2. Independents 5-0 (2-0)

Pitt and Wake Forest aren’t great, but they’re both AQ programs that have had some success in recent years. SMU wasn’t necessarily an easy win by Navy either.

3. Mountain West 1-2 (1-1)

I’m not going to penalize them much for losses by the two bottom-feeders, even though New Mexico lost to another bottom-feeder, New Mexico St. of the WAC. Utah is undefeated, but Iowa St. was an important win to give them a little bit of big-conference legitimacy after a weak early schedule.

4. Big East 3-1 (0-1)

5. CUSA 1-5 (1-3)

I just thought there were too many losses to have the CUSA up higher, but East Carolina got a good win over an ACC team. They’ve been making a habit of that over the years. It would have been a meaningful upset had the CUSA won any of its other games. Navy isn’t classified as AQ because they don’t get Notre Dame’s special BCS treatment, but Navy is playing like an AQ team right now. The only other loss is by Tulane to Army, and Tulane shouldn’t have been expected to win that game.

6. ACC 3-2 (0-0)
The wins are nothing impressive, so I had to put them below the CUSA. Eastern Michigan (even if it was a win by Virginia), Middle Tennessee, and Central Michigan (this is not Brian Kelly’s Central Michigan either).

7. Sun Belt 0-3 (0-3)
Similar reasoning to above. Arkansas St. was the only one with a realistic chance and they played Indiana so close, it’s hard to hold that against them.

8. MAC 0-5 (0-4)

This is the other side of the coin from the CUSA. If anything, Vanderbilt and Virginia should be subtracted from the AQ category, although they did both play a pretty bad EMU team. Miami U. was a chance to win based on Cincinnati’s other performances (sans Oklahoma). This wasn’t nearly bad enough to drop them back below the Sun Belt overall, however.

Overall rankings

Overall (vs. FBS/I-A)

1. SEC
29-5 (24-4)

2. Big XII
36-7 (30-6)

3. Pac-10
21-9 (14-9)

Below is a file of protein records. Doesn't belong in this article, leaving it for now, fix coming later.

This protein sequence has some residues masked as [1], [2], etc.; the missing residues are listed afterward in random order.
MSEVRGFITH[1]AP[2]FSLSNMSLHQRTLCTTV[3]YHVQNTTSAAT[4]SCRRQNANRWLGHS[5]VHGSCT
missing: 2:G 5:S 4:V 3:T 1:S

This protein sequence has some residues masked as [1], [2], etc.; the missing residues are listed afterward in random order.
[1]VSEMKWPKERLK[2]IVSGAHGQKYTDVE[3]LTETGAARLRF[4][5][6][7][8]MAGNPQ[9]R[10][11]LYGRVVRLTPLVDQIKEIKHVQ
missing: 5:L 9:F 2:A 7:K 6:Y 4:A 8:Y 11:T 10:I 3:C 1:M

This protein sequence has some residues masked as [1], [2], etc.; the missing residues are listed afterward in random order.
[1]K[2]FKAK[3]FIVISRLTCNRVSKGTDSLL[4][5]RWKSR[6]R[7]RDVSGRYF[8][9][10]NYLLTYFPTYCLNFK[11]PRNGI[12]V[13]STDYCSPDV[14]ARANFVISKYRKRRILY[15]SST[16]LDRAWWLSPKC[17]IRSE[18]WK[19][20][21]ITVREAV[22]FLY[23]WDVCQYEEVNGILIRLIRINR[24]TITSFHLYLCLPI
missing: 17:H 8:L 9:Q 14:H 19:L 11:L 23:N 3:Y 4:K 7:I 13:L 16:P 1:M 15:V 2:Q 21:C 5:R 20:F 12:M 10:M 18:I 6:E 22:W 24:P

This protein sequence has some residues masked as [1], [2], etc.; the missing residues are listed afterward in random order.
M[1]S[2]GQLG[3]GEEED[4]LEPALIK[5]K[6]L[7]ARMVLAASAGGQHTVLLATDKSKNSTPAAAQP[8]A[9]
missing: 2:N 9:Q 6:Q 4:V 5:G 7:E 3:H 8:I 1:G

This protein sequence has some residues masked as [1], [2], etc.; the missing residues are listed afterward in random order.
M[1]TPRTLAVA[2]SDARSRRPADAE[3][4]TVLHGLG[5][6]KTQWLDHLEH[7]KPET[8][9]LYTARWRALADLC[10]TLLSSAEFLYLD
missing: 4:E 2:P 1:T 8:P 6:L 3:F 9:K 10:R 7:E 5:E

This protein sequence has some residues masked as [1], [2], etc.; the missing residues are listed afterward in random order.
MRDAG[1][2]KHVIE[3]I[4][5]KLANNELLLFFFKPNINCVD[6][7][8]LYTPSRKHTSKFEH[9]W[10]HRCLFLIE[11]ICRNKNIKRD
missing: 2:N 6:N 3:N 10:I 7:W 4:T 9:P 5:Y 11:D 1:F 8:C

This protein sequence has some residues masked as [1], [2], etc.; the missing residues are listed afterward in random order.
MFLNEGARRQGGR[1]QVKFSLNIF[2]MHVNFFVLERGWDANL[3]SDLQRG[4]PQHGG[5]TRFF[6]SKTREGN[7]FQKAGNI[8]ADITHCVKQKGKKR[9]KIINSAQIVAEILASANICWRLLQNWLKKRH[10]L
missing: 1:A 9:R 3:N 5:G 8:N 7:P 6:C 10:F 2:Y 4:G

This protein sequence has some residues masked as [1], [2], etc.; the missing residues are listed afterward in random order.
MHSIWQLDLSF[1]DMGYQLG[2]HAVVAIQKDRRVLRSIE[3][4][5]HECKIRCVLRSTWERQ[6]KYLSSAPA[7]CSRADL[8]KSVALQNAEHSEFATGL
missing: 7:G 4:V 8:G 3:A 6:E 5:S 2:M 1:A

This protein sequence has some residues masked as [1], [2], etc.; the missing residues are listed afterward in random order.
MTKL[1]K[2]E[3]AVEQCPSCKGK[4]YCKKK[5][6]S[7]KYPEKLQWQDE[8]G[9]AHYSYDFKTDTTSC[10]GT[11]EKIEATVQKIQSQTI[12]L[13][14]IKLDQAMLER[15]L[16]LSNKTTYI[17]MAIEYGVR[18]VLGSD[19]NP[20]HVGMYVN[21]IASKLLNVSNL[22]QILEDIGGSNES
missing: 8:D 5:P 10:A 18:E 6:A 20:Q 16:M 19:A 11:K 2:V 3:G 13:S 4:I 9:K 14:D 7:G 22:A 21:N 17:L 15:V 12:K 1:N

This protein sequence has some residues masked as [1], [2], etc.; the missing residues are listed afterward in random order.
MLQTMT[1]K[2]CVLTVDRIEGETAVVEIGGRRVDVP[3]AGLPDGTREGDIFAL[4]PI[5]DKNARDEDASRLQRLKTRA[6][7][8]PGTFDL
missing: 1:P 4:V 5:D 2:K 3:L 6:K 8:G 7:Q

4. Big Ten
35-8 (26-7)

5. MWC
16-17 (12-17)

6. WAC
20-18 (13-17)

7. Independents
11-7 (10-7)

8. ACC
25-14 (14-13)

9. Big East
22-15 (12-15)

10. CUSA
15-24 (9-24)

11. MAC
15-33 (7-31)

12. Sun Belt
4-25 (2-25)

The SEC still has a big week against the ACC coming up at the end of the year, so there is still a chance for the Big XII.

Results for the period

Virginia Tech beat Central Michigan
Wake Forest lost to Navy
Virginia beat Eastern Michigan
Georgia Tech beat Middle Tennessee
N.C. State lost to East Carolina

Oklahoma St. beat ULL
Texas A&M lost to Arkansas

Big East
Louisville beat Memphis
West Virginia beat UNLV
Pitt lost to Notre Dame
Cincinnati beat Miami U.

Big Ten
Indiana beat Arkansas St.

East Carolina beat N.C. State
Memphis lost to Louisville
Tulane lost to Army
Houston lost to Mississippi St.
UAB lost to Mississippi St.
SMU lost to Navy

Notre Dame beat Pitt
Notre Dame beat Western Michigan
Army beat Tulane
Navy beat Wake Forest
Navy beat SMU

Central Michigan lost to Virginia Tech
Miami U. lost to Cincinnati
Toledo lost to Boise St.
Eastern Michigan lost to Virginia
Eastern Michigan lost to Vanderbilt

UNLV lost to West Virginia
Utah beat Iowa St.
New Mexico lost to New Mexico St.

Vanderbilt beat Eastern Michigan
Arkansas beat Texas A&M
Mississippi St. beat Houston
Mississippi St. beat UAB

Sun Belt
ULL lost to Oklahoma St.
Arkansas St. lost to Indiana
Middle Tennessee lost to Georgia Tech

Boise St. beat Toledo
New Mexico St. beat New Mexico